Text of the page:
Years ago, I read an essay by the English novelist Lawrence Durrell in which he described cooking with a chef whose name and nationality, unfortunately, I’ve forgotten.
What I do remember, however, is how the chef insisted on using every last scrap of food the two men had purchased for the meal. Every vegetable peel. Every chopped bit of herb. Every seed.
Nothing was wasted.
That essay sprang into my mind Friday while I was interviewing Kevin Hall, an investigator at the National Institute of Diabetes and Digestive and Kidney Diseases (NIDDKD) in Bethesda, Md.Hall and his colleague, Carson Chow, published a study last week in the open-access journal PLoS ONE about food waste in the United States. (Full disclosure: My son-in-law also does research at NIDDKD.)
Their findings present a very unappetizing picture of Americans’ wasteful food habits — findings that are particularly pertinent during this holiday season, when we gobble down some of our biggest meals of the year and stuff our refrigerators with leftovers that often end up in the garbage (if we’re fortunate enough to have leftovers, that is, and aren’t among the one in eight Americans on food stamps).
What Hall and Chow found was that Americans are wasting food at a rate of 1,400 calories per person per day. That’s up from 900 calories a day in 1974.
In other words, we’re throwing away 50 percent more food today than we did 30 years ago.
That wasted food accounts for a stunning 39 percent of the U.S. food supply — a figure much higher than the 27 percent estimated by the U.S. Department of Agriculture.
“We were kind of surprised,” Hall told me, with understatement. (Both he and Chow are Canadian, which may explain his lack of hyperbole and Chow’s wry comment on his blog, Scientific Clearing House, that just 10 percent of America’s wasted food would be enough to feed all of Canada.)
Wasting and eating more
As the study notes, we’re wasting more food even as we get fatter. Why? Americans seem unable to pass up a good bargain (or a good ad campaign).
“We have all this extra supply of cheap, continuously available, food,” says Hall. “People are going to find a way to sell it to you. It’s not that much of a surprise that people have eaten a portion of it and wasted the rest.”
That discarded food “is the missing mass of the American obesity epidemic,” Hall explains. In that respect, the waste is a good thing. “If we had eaten it, we’d be even fatter,” he says.
A waste of oil and water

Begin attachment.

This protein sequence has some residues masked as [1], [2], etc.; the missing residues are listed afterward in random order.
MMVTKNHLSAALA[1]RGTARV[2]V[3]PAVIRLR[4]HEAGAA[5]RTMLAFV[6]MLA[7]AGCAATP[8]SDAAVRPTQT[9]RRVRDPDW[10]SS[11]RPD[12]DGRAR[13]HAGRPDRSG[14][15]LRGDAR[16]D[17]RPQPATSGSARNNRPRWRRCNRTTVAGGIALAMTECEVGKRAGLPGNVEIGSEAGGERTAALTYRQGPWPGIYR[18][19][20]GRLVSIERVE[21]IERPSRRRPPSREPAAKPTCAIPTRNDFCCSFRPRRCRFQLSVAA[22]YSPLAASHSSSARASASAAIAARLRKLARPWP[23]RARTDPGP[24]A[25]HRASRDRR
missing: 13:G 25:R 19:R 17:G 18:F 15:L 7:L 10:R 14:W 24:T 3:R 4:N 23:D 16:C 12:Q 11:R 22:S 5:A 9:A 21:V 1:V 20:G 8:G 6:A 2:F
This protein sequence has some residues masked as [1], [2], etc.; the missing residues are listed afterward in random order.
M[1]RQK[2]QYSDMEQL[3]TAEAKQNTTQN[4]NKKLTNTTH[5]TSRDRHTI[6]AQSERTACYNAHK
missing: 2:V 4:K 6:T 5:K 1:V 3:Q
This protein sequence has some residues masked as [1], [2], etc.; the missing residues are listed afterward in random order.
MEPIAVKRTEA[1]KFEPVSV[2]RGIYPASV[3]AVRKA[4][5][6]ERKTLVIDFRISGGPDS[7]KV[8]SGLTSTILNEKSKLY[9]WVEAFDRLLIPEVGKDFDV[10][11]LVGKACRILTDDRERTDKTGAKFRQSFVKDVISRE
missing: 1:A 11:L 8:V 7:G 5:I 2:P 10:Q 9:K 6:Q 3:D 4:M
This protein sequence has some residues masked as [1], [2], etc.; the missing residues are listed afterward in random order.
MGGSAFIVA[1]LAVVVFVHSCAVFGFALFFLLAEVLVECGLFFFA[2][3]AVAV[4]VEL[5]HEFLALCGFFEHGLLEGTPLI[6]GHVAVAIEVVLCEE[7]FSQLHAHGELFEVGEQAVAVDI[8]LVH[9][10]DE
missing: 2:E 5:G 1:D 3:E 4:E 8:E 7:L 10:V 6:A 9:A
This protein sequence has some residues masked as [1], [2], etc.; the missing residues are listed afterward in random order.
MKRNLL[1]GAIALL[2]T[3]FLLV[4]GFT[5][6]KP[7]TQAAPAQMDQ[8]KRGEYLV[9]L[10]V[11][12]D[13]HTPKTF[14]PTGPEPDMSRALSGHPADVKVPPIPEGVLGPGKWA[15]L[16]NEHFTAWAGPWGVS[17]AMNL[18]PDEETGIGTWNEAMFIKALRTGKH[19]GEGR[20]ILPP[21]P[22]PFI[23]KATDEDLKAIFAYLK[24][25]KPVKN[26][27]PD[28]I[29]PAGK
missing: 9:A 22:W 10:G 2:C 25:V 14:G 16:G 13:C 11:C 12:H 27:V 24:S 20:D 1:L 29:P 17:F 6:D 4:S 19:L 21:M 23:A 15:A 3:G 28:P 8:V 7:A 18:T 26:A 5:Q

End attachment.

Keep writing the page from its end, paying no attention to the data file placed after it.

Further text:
In their study, Hall and Chow also calculated the impact of all that wasted food on the environment.
“It translated out to about 300 million barrels of oil, or about 4 percent of total U.S. oil consumption,” says Hall.
Furthermore, growing food that will never be eaten absorbs about 25 percent of the freshwater used for agricultural purposes (which comprise about 70 percent of all our freshwater usage).
In addition, says Hall, “if the food had been eaten, we would have stored it as fat or burned it off and produced carbon dioxide, which has a lot less of an environmental impact than methane.”
Methane — considered 25 times more potent as a greenhouse gas than carbon dioxide — is what food waste rotting in landfills produces.
And speaking of landfills, Hall and Chow point out that the 50 percent increase in per capita food waste over the past 30 years parallels a similar increase in per capita solid food waste — a nice independent corroboration of their findings.
What you can do
Wish now that you hadn’t tossed away all those Thanksgiving leftovers? It’s not too late to change your wasteful ways. And it wouldn’t be the environment alone you’d be helping.
“If we could cut back our food waste by just 25 percent, which doesn’t seem unreasonable, that would be enough to fully feed 40 million people,” says Hall.
With the caveat that consumer advising is not his expertise, Hall did offer, when pressed, a couple of tips to people who would like to reduce their food waste:
1) Plan your meals better. “Do your shopping on Fridays and your cooking on the weekends,” says Hall. “Most people can prepare and cook a lot over the weekend.” You can then eat those prepared meals all week. If you wait to cook during the week, however, you may find yourself too tired and, thus, you may opt for a shortcut, like ordering out. Meanwhile, the food in your fridge rots.
2) Don’t turn up your nose at “imperfect” produce. A lot of wastage (40 percent by some estimates) occurs long before the food reaches the kitchens of consumers. Growers and suppliers simply toss crooked carrots or odd-sized tomatoes because they know consumers won’t buy them. “Farmers and growers overproduce to meet these very high standards,” says Hall. If we were less picky (odd-shaped food is just as nutritious and delicious), less food would be wasted.
Oh, and by the way, you needn’t feel quite so smug (as I did) if you compost your kitchen scraps or participate in one of Hennepin County’s organics recycling programs. Composting food waste is certainly better than simply throwing it into a landfill, says Hall. But, he adds, one study found that when people were given special garbage bags to collect items for composting, they actually increased the amount of food they wasted.
Just some food for thought.